The danger of satire is that it not be appreciated as such. Literary theorist Linda Hutcheon argues that irony is never simply a matter of an author’s intention or of the formal properties of a text or cultural event. Rather, irony’s cutting edge, its critical evaluation of its object, must (also) be recognised or inferred or attributed by its audience – or not. By October 2010, 56,000 people had played Cow Clicker, a fraction of the number who had Farmville accounts to be sure but nonetheless a considerable quantity of players by anyone’s reckoning, many of whom seemed quite unaware of any satirical dimension to the game. Plenty of Cow Clicker players simply enjoyed clicking on cows. Bogost elected to expand both the game and its targets. In a parody of the gamification trend, which uses game mechanics to solicit or influence behaviour in diverse real-world contexts – a practice Bogost prefers to call ‘exploitationware’ – he launched ‘Cowclickification’, which allowed developers to add clickable cows to their websites and applications. Together with developer Jason Kapalka he produced ‘Cow Clicker Blitz’, a spoof of the Facebook iteration of Kapalka’s own enormously successful and lucrative casual game series Bejeweled. He launched the ‘Moogle’ search engine, which enhanced Internet searches with the ability to click a cow. He developed ‘Cow Clicker Moobile’, an iPhone app that enabled players to keep clicking their cows even during those potentially wasted moments when they were away from their computers. ‘My First Cow Clicker’, an app ‘cleverly disguised as an entertaining videogame’, helped train children too young for Facebook how to click on a cow, with the added benefit to parents of outsourcing their clicks to their kids. Bogost launched a ‘Cow Clicktivism’ campaign which permitted players to turn their online activity into activism: by clicking on an emaciated cow they could donate to Oxfam.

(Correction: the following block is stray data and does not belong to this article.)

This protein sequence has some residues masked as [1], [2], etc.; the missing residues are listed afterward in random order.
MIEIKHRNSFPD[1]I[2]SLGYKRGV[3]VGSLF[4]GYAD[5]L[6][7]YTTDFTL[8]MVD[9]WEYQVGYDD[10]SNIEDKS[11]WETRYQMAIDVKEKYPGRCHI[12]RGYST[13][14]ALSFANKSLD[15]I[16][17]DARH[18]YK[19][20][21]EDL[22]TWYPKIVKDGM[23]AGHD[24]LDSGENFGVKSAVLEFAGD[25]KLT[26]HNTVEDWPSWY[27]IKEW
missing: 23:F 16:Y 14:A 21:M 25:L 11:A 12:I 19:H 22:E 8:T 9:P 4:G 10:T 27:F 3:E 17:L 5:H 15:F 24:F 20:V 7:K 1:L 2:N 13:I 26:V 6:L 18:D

Finally, in a parody of those ‘alternate reality games’ that integrate riddles and tasks into the real world, came ‘Cow ClickARG’, in which Bogost invited players to deploy ‘cowllective intelligence’ to solve a set of crypic clues hidden around the world. The puzzle was eventually solved: every click was hastening the imminent, mysterious Cowpocalypse, which could be staved off temporarily only by appeasing the bovine gods with Facebook credits. On 7 September 2011 the countdown clock expired, however, and the cows all disappeared. It was announced that they had been ‘raptured’. Yet the game went on, employing the ultimate cipher in the service of satire: players could and can still click on the empty space where their absent cow used to be. The multi-faceted satire of Cow Clicker endures – players can continue vainly, compulsively, to click until the cows come home.